Jesus Gris is, like any good vampire, likely to start smoking ominously if he finds himself in the sunshine. But can his goodness overcome the vamp issues? Well he dies and comes back to life, reborn in a glowing white skin, he takes many savage beatings, saying that he can handle the pain, then he smashes the egg, declaring

Jesus Gris – translates to English as “the Grey Jesus”. He is the suffering servant, who died and came back to life. There is a lot of that in Spanish films, but this one has an added twist:

Yes, he wants blood. Could that be a backhander to the Church? Religion can motivate good deeds, or suck the blood of the devotees. The Eucharist is all about transubstantiation – the wine and wafer are believed (by some) to be literally the blood and body of Christ. Hannibal is full of it, particularly the resurrection of Mason Verger and his attempt to eat Hannibal. It’s the eternal paradox.

Cronos won the grand prize in the Critics’ Week at the 1993 Cannes Film Festival, and nine Mexican Academy Awards, including best picture and director. It has an enviable 91% “fresh” on the Rotten Tomatoes website. The Criterion Blu-ray edition is available at Amazon. The soundtrack is superb, by the acclaimed Mexican composer Javier Álvarez. Highly recommended.

This post may contain affiliate links. That means that I may earn a small commission, at no extra cost to you, if you buy something through my site. This helps me run my website and produce the articles that I hope you find interesting.

NEXT WEEK: One of the most controversial cannibal films of all time: Joe D’Amato’s Antropophagus.

Remembrance of Things Past: HANNIBAL Season 3 Episode 4: “Aperitivo”.

There was a “Hannibal” in Proust: Comte Hannibal de Bréauté-Consalvi in The Guermantes Way. Now there is some Proust in Hannibal – everything in this episode is à la recherche du temps perdu – “Remembrance of Things Past” or, more accurately, “In Search of Lost Time”.

Hannibal, let’s be clear, gets into people’s heads (including those of his loyal Fannibals). That of course is his job as a psychiatrist, but he takes it well beyond work hours, getting into the heads of everyone with whom he deals, including Miriam Lass, who was his captive for a long time, and shot Frederick Chilton, because Hannibal was in her head.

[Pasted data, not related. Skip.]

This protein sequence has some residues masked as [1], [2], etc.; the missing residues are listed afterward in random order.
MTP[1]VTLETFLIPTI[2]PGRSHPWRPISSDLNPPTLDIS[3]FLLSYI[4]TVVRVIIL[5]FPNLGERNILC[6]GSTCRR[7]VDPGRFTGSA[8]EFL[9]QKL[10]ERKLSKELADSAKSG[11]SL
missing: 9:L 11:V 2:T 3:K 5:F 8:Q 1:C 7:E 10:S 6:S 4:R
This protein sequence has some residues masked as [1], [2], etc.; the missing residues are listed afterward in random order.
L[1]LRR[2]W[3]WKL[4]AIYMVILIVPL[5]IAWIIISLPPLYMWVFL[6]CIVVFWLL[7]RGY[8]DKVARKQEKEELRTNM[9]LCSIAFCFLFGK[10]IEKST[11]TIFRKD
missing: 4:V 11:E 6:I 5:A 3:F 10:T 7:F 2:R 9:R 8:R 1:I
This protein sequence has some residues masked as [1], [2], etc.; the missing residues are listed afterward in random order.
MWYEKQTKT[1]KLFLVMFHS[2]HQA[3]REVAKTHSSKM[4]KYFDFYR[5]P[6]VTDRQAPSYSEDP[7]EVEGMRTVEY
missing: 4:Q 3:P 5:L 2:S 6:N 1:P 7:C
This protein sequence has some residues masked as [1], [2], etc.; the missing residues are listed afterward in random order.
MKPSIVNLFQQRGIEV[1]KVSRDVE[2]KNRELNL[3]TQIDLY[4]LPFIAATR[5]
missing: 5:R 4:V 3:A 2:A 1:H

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It’s episode 4, and we are finally finding out what happened to all the people knifed, shot and pushed out of windows (or made to eat their own faces) in the previous season. Those still alive have it in for him, are hunting him in their own ways. Mason Verger, whose fortune is based on breeding and killing pigs, wants to catch Hannibal and feed him to those pigs. He has offered a reward of one million dollars for his capture. Chilton, less one eye and half his teeth from Miriam’s bullet, just says “Happy hunting!” Verger’s words about Hannibal are taken from the Bible, the Book of Job, where Satan tells God he has been “going to and fro on the earth, and from walking back and forth on it”. He is relating Hannibal to a supernatural being: Satan. But also to an edible being: a pig. This can’t end well.

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We know Will was cut up good in his last dance with Hannibal, but we get a new perspective in the next scene after the credits – we are inside Will’s body cavity, in the coil of guts, looking at the stomach skin as it is punctured by Hannibal’s linoleum knife. Waking up in the hospital, he is visited not by Abigail, as he had hoped and imagined in episode 2, but Chilton, who wants help catching Hannibal, who would be a prize specimen for his “hospital” for the criminally insane.